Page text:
# Show Linearly Independent

• Oct 18th 2009, 02:10 PM
VkL
Show Linearly Independent
Consider the set of vectors in the real vector space R3

1 0 1
3 1 p
3 -p -1

For what value(s) p is the set of vectors linearly independent?

Ok, so. I think I'm on the right path.

For A set of vectors to be Linearly independent, the determinent cannot = 0

So i found the Det of that matrix to be p^2 - 3p - 4 and got that p cannot equal 4, or -1. Because that would make the det = zero.

So is he answer all real numbers besides 4 and - 1?
• Oct 18th 2009, 02:28 PM
HallsofIvy
Yes, that is completely correct.

Note that a more fundamental definition of "independent vectors" is that a linear combination of them is 0 only if all coefficients are 0.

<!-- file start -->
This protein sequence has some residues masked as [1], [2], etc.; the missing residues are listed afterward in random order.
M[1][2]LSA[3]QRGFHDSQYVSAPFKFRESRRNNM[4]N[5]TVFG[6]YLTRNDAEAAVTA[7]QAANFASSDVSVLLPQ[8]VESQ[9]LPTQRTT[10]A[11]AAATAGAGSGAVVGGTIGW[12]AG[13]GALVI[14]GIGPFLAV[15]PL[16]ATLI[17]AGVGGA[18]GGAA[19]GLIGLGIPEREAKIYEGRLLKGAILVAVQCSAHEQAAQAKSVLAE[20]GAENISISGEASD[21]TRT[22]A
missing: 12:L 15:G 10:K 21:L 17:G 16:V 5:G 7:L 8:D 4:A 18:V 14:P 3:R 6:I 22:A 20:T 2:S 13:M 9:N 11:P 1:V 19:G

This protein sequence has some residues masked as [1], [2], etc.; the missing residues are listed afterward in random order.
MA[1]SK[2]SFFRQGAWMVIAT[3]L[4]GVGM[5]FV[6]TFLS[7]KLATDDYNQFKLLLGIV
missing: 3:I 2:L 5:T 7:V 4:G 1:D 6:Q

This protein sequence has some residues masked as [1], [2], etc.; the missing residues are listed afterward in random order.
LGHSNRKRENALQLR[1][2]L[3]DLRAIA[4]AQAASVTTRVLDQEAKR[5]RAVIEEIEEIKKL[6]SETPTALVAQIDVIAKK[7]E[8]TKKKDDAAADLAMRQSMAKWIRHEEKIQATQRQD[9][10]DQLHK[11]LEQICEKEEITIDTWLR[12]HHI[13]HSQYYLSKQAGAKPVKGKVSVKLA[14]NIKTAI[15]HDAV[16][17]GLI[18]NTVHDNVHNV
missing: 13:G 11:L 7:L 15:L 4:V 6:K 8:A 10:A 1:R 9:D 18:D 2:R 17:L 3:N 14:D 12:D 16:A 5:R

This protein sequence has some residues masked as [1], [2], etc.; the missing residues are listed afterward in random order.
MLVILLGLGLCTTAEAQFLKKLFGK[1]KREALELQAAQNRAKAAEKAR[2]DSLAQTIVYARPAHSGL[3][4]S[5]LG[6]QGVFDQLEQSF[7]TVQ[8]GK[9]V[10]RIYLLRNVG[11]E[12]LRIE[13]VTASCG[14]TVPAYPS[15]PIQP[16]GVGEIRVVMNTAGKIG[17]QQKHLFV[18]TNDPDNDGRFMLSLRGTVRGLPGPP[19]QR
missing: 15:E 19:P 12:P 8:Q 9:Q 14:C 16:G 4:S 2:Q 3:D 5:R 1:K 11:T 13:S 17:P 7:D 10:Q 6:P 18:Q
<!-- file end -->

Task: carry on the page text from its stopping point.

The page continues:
Here such a linear combination would be a(1 0 1)+ b(3 1 p)+ c(3 - p -1)= (0 0 0) (or a(1 3 3)+ b(0 1 -p)+ c(1 p -1)= (0 0 0)- it was not clear whether your vectors were the rows or columns) which gives the equation a+ 3b+ 3c= 0, b- pc= 0, a+ pb- c= 0. Find the values of p for which those equations have only a= b= c= 0 as solution. Of course, that occurs when the determinant of the coefficient matrix is non-zero which leads right back to your solution.
• Oct 18th 2009, 03:19 PM
VkL
Yes, how you explained it is the general def. But thanks a lot for confirming.